SEL1030 : Close Reading
- Offered for Year: 2017/18
- Module Leader(s): Dr Stacy Gillis
- Lecturer: Dr James Harriman-Smith, Dr Martin Dubois, Dr Hannah Durkin
- Other Staff: Dr Emily Murphy, Dr Emily Ennis, Dr Eliza O'Brien, Dr Mathelinda Nabugodi, Ms Anne Carruthers
- Owning School: English Lit, Language & Linguistics
- Teaching Location: Newcastle City Campus
|Semester 1 Credit Value:||20|
The module aims:
1. To develop students' ability to close-read poetry, prose, theatre and film through a focus on the formal and stylistic features of each mode.
2. To introduce students to the critical vocabulary used to identify and describe those features.
3. To teach students how to apply that critical vocabulary thoughtfully and with precision in their own analyses.
Outline Of Syllabus
Close reading is one of the tools which are fundamental to any degree involving the study of literature. This core Stage 1 module is therefore designed to equip students with the analytical skills and vocabulary needed to read and write meaningfully and accurately about a wide range of 'texts'. The syllabus will involve the analysis of works in each of the four main modes: poetry, prose, theatre and film. Lectures and seminars will concentrate on developing students' understanding of how to approach works in each mode, identifying and interpreting key formal and stylistic features. Students will develop their own close-reading practice both orally and in writing.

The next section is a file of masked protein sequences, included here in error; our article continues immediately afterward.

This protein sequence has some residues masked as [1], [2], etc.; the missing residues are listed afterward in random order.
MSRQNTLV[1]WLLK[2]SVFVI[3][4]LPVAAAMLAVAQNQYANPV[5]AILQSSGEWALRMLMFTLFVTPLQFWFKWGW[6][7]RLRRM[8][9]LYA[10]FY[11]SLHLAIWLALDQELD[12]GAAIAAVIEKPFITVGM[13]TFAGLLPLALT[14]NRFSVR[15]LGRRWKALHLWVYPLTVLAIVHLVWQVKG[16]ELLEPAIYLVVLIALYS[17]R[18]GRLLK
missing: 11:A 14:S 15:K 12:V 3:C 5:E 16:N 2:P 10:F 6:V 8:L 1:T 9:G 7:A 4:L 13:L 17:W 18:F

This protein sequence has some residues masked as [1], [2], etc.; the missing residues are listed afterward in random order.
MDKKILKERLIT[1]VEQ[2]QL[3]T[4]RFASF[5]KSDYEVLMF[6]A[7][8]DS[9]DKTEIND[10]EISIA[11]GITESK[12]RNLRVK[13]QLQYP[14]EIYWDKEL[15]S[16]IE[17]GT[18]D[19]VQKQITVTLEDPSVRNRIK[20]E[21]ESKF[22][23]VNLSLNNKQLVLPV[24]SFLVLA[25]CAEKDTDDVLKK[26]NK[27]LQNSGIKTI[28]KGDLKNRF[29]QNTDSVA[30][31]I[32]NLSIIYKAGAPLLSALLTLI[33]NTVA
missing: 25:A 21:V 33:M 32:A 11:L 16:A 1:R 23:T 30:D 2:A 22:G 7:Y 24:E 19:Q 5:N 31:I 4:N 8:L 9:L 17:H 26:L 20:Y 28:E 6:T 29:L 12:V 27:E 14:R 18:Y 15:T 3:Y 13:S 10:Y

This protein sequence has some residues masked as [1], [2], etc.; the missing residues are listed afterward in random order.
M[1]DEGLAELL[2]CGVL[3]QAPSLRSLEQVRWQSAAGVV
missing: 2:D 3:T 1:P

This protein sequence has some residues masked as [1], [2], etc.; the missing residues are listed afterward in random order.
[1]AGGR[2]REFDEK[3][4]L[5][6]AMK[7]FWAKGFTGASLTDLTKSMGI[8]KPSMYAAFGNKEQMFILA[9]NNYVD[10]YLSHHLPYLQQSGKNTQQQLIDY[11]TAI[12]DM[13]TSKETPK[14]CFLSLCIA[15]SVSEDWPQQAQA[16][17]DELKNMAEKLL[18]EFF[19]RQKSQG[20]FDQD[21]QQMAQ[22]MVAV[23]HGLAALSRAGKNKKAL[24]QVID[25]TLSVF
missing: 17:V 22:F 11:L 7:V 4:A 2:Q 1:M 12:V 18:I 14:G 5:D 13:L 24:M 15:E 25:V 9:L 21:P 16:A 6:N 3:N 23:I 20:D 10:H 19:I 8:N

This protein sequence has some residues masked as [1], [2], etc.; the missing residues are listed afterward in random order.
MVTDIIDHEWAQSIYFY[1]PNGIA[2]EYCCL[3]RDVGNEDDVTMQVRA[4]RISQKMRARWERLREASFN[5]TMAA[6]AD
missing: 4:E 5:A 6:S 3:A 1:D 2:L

|Guided Independent Study||Assessment preparation and completion||1||84:00||84:00||N/A|
|Scheduled Learning And Teaching Activities||Lecture||26||1:00||26:00||N/A|
|Scheduled Learning And Teaching Activities||Small group teaching||12||1:00||12:00||N/A|
|Guided Independent Study||Independent study||1||78:00||78:00||N/A|
Teaching Rationale And Relationship
Lectures introduce students to the four main modes (poetry, prose, theatre and film), examining some of the major stylistic and formal features which are particular to a mode or in some cases common to all of them, and explaining essential critical terms and how to use them. Seminars give students the opportunity to develop and practise their analytical skills orally and through preparatory small-group written work, using both set texts and unseen sample extracts from each mode. Students will also receive detailed guidance on their assessments in some of the lectures and regular feedback on their assignments and study group work.
The format of resits will be determined by the Board of Examiners
|Portfolio||1||A||100||1800 word essays (x2) plus a 300 word reflective piece on the feedback received from the formative assessment|
|Essay||1||M||A close reading of one of the first two forms studied on the module.|
Assessment Rationale And Relationship
The formative essay of 1000 words allows students the opportunity to gain feedback on a close reading of one of the genres studied in the first half of the module. The final portfolio consists of two essays (2 x 1800 words) which provide close readings of two of the other genres, and a short reflective piece (300 words) on the feedback from the marked formative essay. The marked formative essay will also be resubmitted along with the rest of the portfolio.
- Reading List Website : rlo.ncl.ac.uk